486 F2d 1264 United States v. A Lewis
486 F.2d 1264
159 U.S.App.D.C. 4
UNITED STATES of America
Reginald A. LEWIS, Appellant (two cases).
UNITED STATES of America
Charles LEE, Appellant.
UNITED STATES of America
Cleo GRAHAM, Jr., Appellant.
Nos. 72-1719, 72-1720, 72-1745 and 72-1895.
United States Court of Appeals,
District of Columbia Circuit.
Argued En Banc May 21, 1973.
Decided Sept. 20, 1973.
W. Anthony Fitch, Williamsburg, Va., with whom Stanley Herr, Washington, D. C., was on the motion for appellant in Nos. 72-1719 and 72-1720.
Peter H. Wolf, Washington, D. C., was on the motion for appellants in Nos. 72-1745 and 72-1895.
W. Gary Kohlman with whom Marilyn Cohen, Washington, D. C., was on the motion for Public Defender Service as amicus curiae.
Richard L. Beizer, Asst. U. S. Atty., with whom Harold H. Titus, Jr., U. S. Atty., and John A. Terry, Asst. U. S. Atty., was on the motion for appellee.
Before BAZELON, Chief Judge, and WRIGHT, McGOWAN, TAMM, LEVENTHAL, ROBINSON, MacKINNON, ROBB and WILKEY, Circuit Judges, sitting en banc.
In these three pending criminal appeals, motions were made in this Court that there be included in the records on appeal such pre-sentence reports (Rule 32(c), Fed.R.Crim.P.) and evaluation reports provided for in the Youth Corrections Act (18 U.S.C. Sec. 5010(e)) as were before the District Court for sentencing purposes in these three cases. No opposition was filed by the Government to any of the motions. When the motions came on for hearing pursuant to our sua sponte order for en banc consideration, the Government represented that its lack of opposition derived from the fact that the reports in question had in each instance been made unrestrictedly available by the District Court to trial counsel before sentence was passed; and that, under such circumstances, it saw no reason for denying them to appellate counsel for inclusion in the appellate record in connection with the challenges raised on appeal to the adult sentences imposed upon appellants.
In consideration of the foregoing, it is hereby
Ordered that the motions be granted; that the District Court, to the extent it has not already done so, make available to appellate counsel in these cases the reports in question; and that the Clerk be directed, when requested to do so, to make such reports part of the records upon which these appeals will be decided; and it is
Further ordered that, to the extent that any of the trial judges in these cases shall so order, the reports shall be delivered to appellate counsel under seal for use by such counsel alone; and such reports shall be under seal if and when they are included in the appellate record.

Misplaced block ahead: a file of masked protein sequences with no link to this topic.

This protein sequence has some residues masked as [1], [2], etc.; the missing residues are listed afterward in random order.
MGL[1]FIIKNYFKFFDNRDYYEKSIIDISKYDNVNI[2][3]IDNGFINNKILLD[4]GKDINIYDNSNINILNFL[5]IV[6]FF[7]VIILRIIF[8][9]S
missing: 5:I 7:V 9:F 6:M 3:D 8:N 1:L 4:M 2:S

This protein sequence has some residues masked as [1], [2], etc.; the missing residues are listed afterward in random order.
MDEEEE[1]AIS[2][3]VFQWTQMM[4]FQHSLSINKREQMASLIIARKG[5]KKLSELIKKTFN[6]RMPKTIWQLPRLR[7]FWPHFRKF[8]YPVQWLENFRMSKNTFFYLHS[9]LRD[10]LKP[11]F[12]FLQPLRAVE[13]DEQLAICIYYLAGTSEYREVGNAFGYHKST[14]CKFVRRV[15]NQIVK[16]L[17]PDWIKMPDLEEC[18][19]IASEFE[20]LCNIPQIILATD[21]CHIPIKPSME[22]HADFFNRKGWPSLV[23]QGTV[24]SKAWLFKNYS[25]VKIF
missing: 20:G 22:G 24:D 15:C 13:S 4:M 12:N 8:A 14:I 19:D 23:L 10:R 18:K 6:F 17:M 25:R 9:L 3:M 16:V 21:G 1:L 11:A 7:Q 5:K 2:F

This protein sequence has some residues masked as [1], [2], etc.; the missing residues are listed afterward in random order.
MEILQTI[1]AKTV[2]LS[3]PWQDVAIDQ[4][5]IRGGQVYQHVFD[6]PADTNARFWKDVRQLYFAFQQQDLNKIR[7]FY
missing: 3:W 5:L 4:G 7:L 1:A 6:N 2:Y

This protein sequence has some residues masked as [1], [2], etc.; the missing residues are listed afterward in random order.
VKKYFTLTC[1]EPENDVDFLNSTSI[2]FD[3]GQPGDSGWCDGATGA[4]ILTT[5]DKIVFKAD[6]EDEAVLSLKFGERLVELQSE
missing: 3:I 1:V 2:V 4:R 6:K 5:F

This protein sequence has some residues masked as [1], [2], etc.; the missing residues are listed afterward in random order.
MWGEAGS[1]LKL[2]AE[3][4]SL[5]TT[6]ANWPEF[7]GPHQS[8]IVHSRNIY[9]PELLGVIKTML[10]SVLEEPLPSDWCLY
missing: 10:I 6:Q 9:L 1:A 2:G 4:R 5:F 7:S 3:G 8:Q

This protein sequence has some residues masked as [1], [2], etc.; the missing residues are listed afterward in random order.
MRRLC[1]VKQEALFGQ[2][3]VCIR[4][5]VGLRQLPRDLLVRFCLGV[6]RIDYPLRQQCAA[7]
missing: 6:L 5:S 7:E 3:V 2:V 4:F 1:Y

BAZELON, Chief Judge, concurring:
This court agreed to consider these motions en banc to decide whether, in Federal Youth Corrections Act1 cases, the section 5010(e)2 and the presentence reports3 should be formally included as part of the record on appeal. The court's order today does not settle these questions, and provides no guidance for several cases that have been held pending our disposition here. Rather, in the preface of its order, the court suggests that it is granting appellants' motions because "[n]o opposition was filed by the Government . . ." I cannot join the court's order because our power to include these reports in the appellate record derives, if at all, from the statute, and not from the consent of the U.S. Attorney.
I do believe, however, that under the Youth Corrections Act, as it has been explained in our en banc decisions in United States v. Coefield, 155 U.S.App.D.C. 205, 476 F.2d 1152 (1973), and United States v. Reed & Hoston, 155 U.S.App.D.C. 198, 476 F.2d 1145 (1973), appellants' motions should be granted. Those cases establish that when a sentencing judge imposes an adult sentence on a youth aged 18-21, he must accompany his decision with a "statement of reasons," unless he relies upon a section 5010(e) report,4 in which case "additional reasons need not be stated." 476 F.2d at 1157. Once a judge justifies his imposition of an adult sentence-either by relying on a section 5010(e) report or by setting forth an independent statement of his reasons-appellate review is intended only to insure "the rationality of those factors in relation to the Congressional objectives." 476 F.2d at 1150. Not to require disclosure of the section 5010(e) report in these circumstances would be to place blind faith in those who prepared it. In effect, we would be saying that once a report is made by the correction authorities, and followed by the sentencing judge, there could be no appellate review irrespective of the reasons or information contained in that report. Such a conclusion would fly directly in the face of Congressional intent as determined in Coefield and Reed & Hoston.
18 U.S.C. Secs. 5005 et seq. (1970)
Section 5010(e) of the Act allows the sentencing court to order a youth committed to an evaluation center for assistance in deciding which of the dispositions available under the Act the judge should choose
Rule 32(c)(2) of the Federal Rules of Criminal Procedure allows the sentencing court to order a presentence report in all criminal cases, not just Youth Act cases
Since the presentence report by itself has never been offered as the sole justification for imposition of an adult sentence, we have never decided whether it, like the 5010(e) report, may totally replace a judge's statement of reasons. To the extent the presentence report is offered as a justification for an adult sentence, it obviously should be treated in the same manner as is a 5010(e) report